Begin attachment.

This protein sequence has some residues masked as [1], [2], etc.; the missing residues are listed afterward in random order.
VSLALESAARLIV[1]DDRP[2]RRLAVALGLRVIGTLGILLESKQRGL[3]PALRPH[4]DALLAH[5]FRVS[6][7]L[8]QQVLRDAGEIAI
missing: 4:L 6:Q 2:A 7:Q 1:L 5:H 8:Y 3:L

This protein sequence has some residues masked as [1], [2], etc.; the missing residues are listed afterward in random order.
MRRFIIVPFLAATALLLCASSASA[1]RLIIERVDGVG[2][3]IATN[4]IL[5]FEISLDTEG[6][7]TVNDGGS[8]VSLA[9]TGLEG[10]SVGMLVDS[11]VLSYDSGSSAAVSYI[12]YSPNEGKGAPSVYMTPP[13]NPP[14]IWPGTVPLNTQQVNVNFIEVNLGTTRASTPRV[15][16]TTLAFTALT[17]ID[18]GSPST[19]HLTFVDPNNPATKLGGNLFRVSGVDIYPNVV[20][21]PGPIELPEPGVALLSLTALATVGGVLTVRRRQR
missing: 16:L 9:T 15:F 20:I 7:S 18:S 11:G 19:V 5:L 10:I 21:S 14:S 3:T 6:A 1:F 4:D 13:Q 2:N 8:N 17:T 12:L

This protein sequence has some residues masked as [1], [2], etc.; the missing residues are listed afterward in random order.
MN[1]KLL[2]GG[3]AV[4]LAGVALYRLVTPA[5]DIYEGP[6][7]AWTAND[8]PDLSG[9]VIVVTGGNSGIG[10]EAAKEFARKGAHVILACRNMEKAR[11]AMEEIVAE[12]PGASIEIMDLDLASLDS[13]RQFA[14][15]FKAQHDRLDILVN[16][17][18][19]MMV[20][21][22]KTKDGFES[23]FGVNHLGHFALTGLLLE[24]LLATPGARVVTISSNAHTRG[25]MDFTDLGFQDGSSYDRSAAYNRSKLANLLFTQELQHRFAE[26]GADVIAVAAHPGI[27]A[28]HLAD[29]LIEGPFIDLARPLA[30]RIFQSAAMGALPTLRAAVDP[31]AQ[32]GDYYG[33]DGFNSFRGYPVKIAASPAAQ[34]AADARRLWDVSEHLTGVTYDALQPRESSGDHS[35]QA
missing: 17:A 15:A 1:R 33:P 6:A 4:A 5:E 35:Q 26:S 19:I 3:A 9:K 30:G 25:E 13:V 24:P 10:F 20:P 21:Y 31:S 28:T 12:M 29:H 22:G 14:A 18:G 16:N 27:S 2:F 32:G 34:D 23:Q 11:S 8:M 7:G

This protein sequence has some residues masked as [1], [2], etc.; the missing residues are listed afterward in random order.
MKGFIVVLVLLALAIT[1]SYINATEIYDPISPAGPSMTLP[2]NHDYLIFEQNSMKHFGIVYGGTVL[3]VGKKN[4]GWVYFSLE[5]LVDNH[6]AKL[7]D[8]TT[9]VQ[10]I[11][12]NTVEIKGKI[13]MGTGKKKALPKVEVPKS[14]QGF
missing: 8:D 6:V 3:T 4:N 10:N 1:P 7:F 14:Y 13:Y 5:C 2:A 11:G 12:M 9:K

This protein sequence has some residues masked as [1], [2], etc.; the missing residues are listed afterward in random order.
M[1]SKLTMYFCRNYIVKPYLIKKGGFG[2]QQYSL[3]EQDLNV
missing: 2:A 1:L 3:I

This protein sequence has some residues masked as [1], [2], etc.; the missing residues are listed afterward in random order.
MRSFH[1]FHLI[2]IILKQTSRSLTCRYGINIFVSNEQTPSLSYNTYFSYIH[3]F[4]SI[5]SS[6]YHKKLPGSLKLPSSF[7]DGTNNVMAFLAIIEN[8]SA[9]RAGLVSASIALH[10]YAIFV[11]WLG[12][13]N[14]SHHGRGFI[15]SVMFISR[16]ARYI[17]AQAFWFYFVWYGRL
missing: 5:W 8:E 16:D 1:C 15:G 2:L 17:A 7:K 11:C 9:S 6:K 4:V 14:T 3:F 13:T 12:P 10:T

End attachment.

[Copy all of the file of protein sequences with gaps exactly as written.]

This protein sequence has some residues masked as [1], [2], etc.; the missing residues are listed afterward in random order.
VSLALESAARLIV[1]DDRP[2]RRLAVALGLRVIGTLGILLESKQRGL[3]PALRPH[4]DALLAH[5]FRVS[6][7]L[8]QQVLRDAGEIAI
missing: 4:L 6:Q 2:A 7:Q 1:L 5:H 8:Y 3:L

This protein sequence has some residues masked as [1], [2], etc.; the missing residues are listed afterward in random order.
MRRFIIVPFLAATALLLCASSASA[1]RLIIERVDGVG[2][3]IATN[4]IL[5]FEISLDTEG[6][7]TVNDGGS[8]VSLA[9]TGLEG[10]SVGMLVDS[11]VLSYDSGSSAAVSYI[12]YSPNEGKGAPSVYMTPP[13]NPP[14]IWPGTVPLNTQQVNVNFIEVNLGTTRASTPRV[15][16]TTLAFTALT[17]ID[18]GSPST[19]HLTFVDPNNPATKLGGNLFRVSGVDIYPNVV[20][21]PGPIELPEPGVALLSLTALATVGGVLTVRRRQR
missing: 16:L 9:T 15:F 20:I 7:S 18:S 11:G 19:V 5:L 10:I 21:S 14:S 3:T 6:A 1:F 4:D 13:Q 2:N 8:N 17:T 12:L

This protein sequence has some residues masked as [1], [2], etc.; the missing residues are listed afterward in random order.
MN[1]KLL[2]GG[3]AV[4]LAGVALYRLVTPA[5]DIYEGP[6][7]AWTAND[8]PDLSG[9]VIVVTGGNSGIG[10]EAAKEFARKGAHVILACRNMEKAR[11]AMEEIVAE[12]PGASIEIMDLDLASLDS[13]RQFA[14][15]FKAQHDRLDILVN[16][17][18][19]MMV[20][21][22]KTKDGFES[23]FGVNHLGHFALTGLLLE[24]LLATPGARVVTISSNAHTRG[25]MDFTDLGFQDGSSYDRSAAYNRSKLANLLFTQELQHRFAE[26]GADVIAVAAHPGI[27]A[28]HLAD[29]LIEGPFIDLARPLA[30]RIFQSAAMGALPTLRAAVDP[31]AQ[32]GDYYG[33]DGFNSFRGYPVKIAASPAAQ[34]AADARRLWDVSEHLTGVTYDALQPRESSGDHS[35]QA
missing: 17:A 15:A 1:R 33:P 6:A 4:A 5:E 35:Q 26:S 19:I 3:A 9:K 30:G 25:E 13:V 24:P 10:F 20:P 21:Y 31:S 28:T 12:M 29:H 22:G 14:A 18:G 16:N 27:S 2:F 32:G 34:D 23:Q 11:S 8:M 7:G

This protein sequence has some residues masked as [1], [2], etc.; the missing residues are listed afterward in random order.
MKGFIVVLVLLALAIT[1]SYINATEIYDPISPAGPSMTLP[2]NHDYLIFEQNSMKHFGIVYGGTVL[3]VGKKN[4]GWVYFSLE[5]LVDNH[6]AKL[7]D[8]TT[9]VQ[10]I[11][12]NTVEIKGKI[13]MGTGKKKALPKVEVPKS[14]QGF
missing: 8:D 6:V 3:T 4:N 10:N 1:P 7:F 14:Y 13:Y 5:C 2:A 11:G 12:M 9:K

This protein sequence has some residues masked as [1], [2], etc.; the missing residues are listed afterward in random order.
M[1]SKLTMYFCRNYIVKPYLIKKGGFG[2]QQYSL[3]EQDLNV
missing: 2:A 1:L 3:I

This protein sequence has some residues masked as [1], [2], etc.; the missing residues are listed afterward in random order.
MRSFH[1]FHLI[2]IILKQTSRSLTCRYGINIFVSNEQTPSLSYNTYFSYIH[3]F[4]SI[5]SS[6]YHKKLPGSLKLPSSF[7]DGTNNVMAFLAIIEN[8]SA[9]RAGLVSASIALH[10]YAIFV[11]WLG[12][13]N[14]SHHGRGFI[15]SVMFISR[16]ARYI[17]AQAFWFYFVWYGRL
missing: 5:W 8:E 16:D 1:C 15:G 2:L 17:A 7:K 11:C 9:S 6:K 4:V 14:T 3:F 13:T 12:P 10:T